Self-rated health quality was positively linked to clinical symptoms and the psychological effect of diabetes, according to preliminary data presented at EASD 2013.
Oliver Rácz, MD, PhD, professor of pathophysiology, Šafárik University, Medical School in Košice, Slovakia, said the pilot study involved self-reported information obtained from 188 patients (43 with type 1 diabetes; 145 with type 2 diabetes).
“Self-rated health and health-related quality of life may also provide additional information on patient risk independent of clinical and biochemical risk factors,” Rácz said.
There was a positive association between self-rated health and age in patients with type 1 diabetes (P<.05), and a negative association between self-rated health and two clinical variables (duration of diabetes and number of microvascular events; P<.05 for both), according to data.
Lower self-rated health was related to the presence of hypertension and coronary heart disease. Psychological variables based on satisfaction with treatment and Cantril’s ladder of life were also positively correlated to self-rated health (P<.05 for both).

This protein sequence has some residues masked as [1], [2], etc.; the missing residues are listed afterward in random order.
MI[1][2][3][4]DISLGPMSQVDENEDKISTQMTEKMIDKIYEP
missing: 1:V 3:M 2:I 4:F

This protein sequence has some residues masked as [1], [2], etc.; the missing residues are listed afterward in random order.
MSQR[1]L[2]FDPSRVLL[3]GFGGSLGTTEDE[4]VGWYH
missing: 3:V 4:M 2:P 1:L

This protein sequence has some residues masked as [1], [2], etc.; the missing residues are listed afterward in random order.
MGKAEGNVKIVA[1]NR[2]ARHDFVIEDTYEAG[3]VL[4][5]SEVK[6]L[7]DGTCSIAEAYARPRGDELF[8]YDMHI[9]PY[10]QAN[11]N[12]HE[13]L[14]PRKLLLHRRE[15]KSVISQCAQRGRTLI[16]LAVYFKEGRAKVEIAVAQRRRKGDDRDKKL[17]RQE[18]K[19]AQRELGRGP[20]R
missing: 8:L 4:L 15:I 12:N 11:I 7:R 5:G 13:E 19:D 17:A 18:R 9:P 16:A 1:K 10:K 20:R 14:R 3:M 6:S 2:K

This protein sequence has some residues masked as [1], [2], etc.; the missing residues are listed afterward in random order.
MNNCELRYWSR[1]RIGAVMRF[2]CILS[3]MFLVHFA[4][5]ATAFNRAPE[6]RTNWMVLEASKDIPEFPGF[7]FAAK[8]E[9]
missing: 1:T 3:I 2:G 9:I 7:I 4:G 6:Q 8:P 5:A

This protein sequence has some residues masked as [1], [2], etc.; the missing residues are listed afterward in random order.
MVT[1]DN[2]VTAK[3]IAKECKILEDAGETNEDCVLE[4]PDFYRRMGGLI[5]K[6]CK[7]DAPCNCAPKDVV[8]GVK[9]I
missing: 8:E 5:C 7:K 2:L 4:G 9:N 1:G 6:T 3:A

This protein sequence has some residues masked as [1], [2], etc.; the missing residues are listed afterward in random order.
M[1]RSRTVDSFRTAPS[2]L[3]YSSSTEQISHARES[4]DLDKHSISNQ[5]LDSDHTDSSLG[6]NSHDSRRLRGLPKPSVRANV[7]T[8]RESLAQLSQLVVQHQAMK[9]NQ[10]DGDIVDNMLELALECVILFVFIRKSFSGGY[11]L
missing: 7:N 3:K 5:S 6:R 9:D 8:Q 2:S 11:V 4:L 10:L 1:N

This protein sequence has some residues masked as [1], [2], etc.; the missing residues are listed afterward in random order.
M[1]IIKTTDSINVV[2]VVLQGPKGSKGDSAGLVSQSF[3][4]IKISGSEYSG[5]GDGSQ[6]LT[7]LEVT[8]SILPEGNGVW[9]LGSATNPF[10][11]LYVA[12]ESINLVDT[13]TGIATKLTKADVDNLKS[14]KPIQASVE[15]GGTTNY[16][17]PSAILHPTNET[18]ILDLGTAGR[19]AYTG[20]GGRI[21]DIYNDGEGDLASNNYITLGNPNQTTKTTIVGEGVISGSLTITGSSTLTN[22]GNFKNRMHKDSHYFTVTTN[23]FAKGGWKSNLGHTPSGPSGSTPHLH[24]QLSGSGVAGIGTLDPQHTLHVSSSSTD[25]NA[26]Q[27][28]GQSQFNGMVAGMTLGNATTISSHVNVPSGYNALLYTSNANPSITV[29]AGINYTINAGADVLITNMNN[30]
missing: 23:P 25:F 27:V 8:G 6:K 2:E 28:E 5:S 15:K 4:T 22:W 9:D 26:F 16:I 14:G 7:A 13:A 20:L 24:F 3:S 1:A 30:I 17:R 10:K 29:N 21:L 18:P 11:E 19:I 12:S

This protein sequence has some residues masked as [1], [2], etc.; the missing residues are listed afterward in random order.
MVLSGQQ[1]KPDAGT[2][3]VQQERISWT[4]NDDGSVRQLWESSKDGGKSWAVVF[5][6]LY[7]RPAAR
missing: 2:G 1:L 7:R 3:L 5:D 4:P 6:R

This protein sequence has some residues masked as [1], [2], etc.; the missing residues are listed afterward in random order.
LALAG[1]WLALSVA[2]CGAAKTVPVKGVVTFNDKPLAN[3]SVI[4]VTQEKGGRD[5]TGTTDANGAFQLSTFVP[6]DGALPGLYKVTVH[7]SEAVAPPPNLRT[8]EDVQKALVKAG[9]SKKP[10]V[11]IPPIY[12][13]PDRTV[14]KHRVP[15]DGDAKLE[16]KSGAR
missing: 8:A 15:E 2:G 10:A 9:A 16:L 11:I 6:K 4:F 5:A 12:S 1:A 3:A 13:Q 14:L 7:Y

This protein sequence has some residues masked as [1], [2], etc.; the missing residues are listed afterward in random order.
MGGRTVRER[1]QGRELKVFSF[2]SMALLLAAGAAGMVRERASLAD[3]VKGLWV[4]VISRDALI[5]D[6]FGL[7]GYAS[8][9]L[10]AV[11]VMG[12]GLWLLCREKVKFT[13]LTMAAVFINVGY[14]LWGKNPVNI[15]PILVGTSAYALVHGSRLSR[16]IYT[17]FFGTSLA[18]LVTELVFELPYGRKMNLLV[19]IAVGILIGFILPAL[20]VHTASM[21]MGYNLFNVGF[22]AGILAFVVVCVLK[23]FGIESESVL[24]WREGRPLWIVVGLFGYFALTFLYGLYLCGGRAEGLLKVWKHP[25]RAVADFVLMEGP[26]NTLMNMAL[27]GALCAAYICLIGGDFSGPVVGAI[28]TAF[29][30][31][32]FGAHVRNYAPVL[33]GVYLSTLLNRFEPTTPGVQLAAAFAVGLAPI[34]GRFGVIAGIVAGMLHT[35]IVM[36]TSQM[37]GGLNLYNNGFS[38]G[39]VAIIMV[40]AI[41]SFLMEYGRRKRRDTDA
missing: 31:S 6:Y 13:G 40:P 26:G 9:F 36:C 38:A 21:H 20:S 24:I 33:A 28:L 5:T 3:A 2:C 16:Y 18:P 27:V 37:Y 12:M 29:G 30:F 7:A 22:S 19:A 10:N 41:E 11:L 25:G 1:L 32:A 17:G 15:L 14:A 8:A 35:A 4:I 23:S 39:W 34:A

Negative associations existed between self-rated health and the duration of diabetes, BMI and number of complications among those with type 2 diabetes (P<.05 for all). Again, lower self-rated health was linked to the presence of hypertension (P<.05), Rácz said.
Patients on insulin displayed lower self-rated health scores compared with those who used oral medications and diet to treat their disease, he said.
“The associations among the clinical manifestations are not always expected,” Rácz said. “The subjective dimension of the disease is as important as the clinical symptoms and the results of laboratory assays.”
For more information:
Rácz O. Oral Presentation #125. Presented at: the 49th Annual Meeting of the European Association for the Study of Diabetes; Sept. 24-27, 2013; Barcelona, Spain.
Disclosure: Endocrine Today could not confirm researchers’ relevant financial disclosures.